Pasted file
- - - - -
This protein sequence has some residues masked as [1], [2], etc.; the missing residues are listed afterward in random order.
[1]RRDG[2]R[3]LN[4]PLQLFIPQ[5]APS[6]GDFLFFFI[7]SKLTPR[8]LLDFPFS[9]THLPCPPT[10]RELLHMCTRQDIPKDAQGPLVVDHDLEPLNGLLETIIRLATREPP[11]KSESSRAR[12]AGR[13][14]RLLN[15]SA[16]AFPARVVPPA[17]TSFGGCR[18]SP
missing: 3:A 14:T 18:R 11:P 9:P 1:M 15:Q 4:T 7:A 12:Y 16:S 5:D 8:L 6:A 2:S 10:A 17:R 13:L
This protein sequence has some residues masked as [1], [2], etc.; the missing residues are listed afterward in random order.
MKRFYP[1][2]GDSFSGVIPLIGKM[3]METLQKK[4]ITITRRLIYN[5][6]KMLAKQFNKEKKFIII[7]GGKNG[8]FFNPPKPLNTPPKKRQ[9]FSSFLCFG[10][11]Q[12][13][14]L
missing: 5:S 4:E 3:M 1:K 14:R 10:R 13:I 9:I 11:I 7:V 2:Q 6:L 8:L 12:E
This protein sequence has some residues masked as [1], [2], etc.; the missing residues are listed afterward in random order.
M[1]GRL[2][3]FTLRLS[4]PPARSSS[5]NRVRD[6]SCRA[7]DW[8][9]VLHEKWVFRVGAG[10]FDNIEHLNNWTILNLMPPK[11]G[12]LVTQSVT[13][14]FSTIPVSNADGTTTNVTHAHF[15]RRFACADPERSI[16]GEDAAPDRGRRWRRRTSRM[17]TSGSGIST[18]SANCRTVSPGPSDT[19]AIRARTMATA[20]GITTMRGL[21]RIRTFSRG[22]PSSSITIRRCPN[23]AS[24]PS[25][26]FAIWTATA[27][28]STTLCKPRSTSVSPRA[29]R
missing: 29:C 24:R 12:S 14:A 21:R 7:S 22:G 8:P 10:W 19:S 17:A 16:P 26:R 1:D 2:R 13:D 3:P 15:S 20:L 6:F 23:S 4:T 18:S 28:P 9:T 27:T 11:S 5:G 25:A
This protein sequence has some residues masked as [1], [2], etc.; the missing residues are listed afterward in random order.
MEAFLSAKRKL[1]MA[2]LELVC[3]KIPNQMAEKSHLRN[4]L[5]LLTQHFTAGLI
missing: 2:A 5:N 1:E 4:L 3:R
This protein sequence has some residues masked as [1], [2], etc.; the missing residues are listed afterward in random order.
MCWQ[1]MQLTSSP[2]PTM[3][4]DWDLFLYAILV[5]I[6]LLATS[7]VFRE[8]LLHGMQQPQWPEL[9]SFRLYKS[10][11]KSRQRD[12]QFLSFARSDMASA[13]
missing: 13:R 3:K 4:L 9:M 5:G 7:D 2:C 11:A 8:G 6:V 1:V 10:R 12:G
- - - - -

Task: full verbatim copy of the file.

This protein sequence has some residues masked as [1], [2], etc.; the missing residues are listed afterward in random order.
[1]RRDG[2]R[3]LN[4]PLQLFIPQ[5]APS[6]GDFLFFFI[7]SKLTPR[8]LLDFPFS[9]THLPCPPT[10]RELLHMCTRQDIPKDAQGPLVVDHDLEPLNGLLETIIRLATREPP[11]KSESSRAR[12]AGR[13][14]RLLN[15]SA[16]AFPARVVPPA[17]TSFGGCR[18]SP
missing: 3:A 14:T 18:R 11:P 9:P 1:M 15:Q 4:T 7:A 12:Y 16:S 5:D 8:L 6:A 2:S 10:A 17:R 13:L
This protein sequence has some residues masked as [1], [2], etc.; the missing residues are listed afterward in random order.
MKRFYP[1][2]GDSFSGVIPLIGKM[3]METLQKK[4]ITITRRLIYN[5][6]KMLAKQFNKEKKFIII[7]GGKNG[8]FFNPPKPLNTPPKKRQ[9]FSSFLCFG[10][11]Q[12][13][14]L
missing: 5:S 4:E 3:M 1:K 14:R 10:R 13:I 9:I 11:I 7:V 2:Q 6:L 8:L 12:E
This protein sequence has some residues masked as [1], [2], etc.; the missing residues are listed afterward in random order.
M[1]GRL[2][3]FTLRLS[4]PPARSSS[5]NRVRD[6]SCRA[7]DW[8][9]VLHEKWVFRVGAG[10]FDNIEHLNNWTILNLMPPK[11]G[12]LVTQSVT[13][14]FSTIPVSNADGTTTNVTHAHF[15]RRFACADPERSI[16]GEDAAPDRGRRWRRRTSRM[17]TSGSGIST[18]SANCRTVSPGPSDT[19]AIRARTMATA[20]GITTMRGL[21]RIRTFSRG[22]PSSSITIRRCPN[23]AS[24]PS[25][26]FAIWTATA[27][28]STTLCKPRSTSVSPRA[29]R
missing: 29:C 24:R 12:S 14:A 21:R 7:S 22:G 8:P 10:W 19:S 17:A 16:P 26:R 1:D 2:R 13:D 3:P 15:S 20:L 6:F 23:S 4:T 18:S 28:P 9:T 27:T 11:S 5:G 25:A
This protein sequence has some residues masked as [1], [2], etc.; the missing residues are listed afterward in random order.
MEAFLSAKRKL[1]MA[2]LELVC[3]KIPNQMAEKSHLRN[4]L[5]LLTQHFTAGLI
missing: 2:A 5:N 1:E 4:L 3:R
This protein sequence has some residues masked as [1], [2], etc.; the missing residues are listed afterward in random order.
MCWQ[1]MQLTSSP[2]PTM[3][4]DWDLFLYAILV[5]I[6]LLATS[7]VFRE[8]LLHGMQQPQWPEL[9]SFRLYKS[10][11]KSRQRD[12]QFLSFARSDMASA[13]
missing: 13:R 3:K 4:L 9:M 5:G 7:D 2:C 11:A 8:G 6:V 1:V 10:R 12:G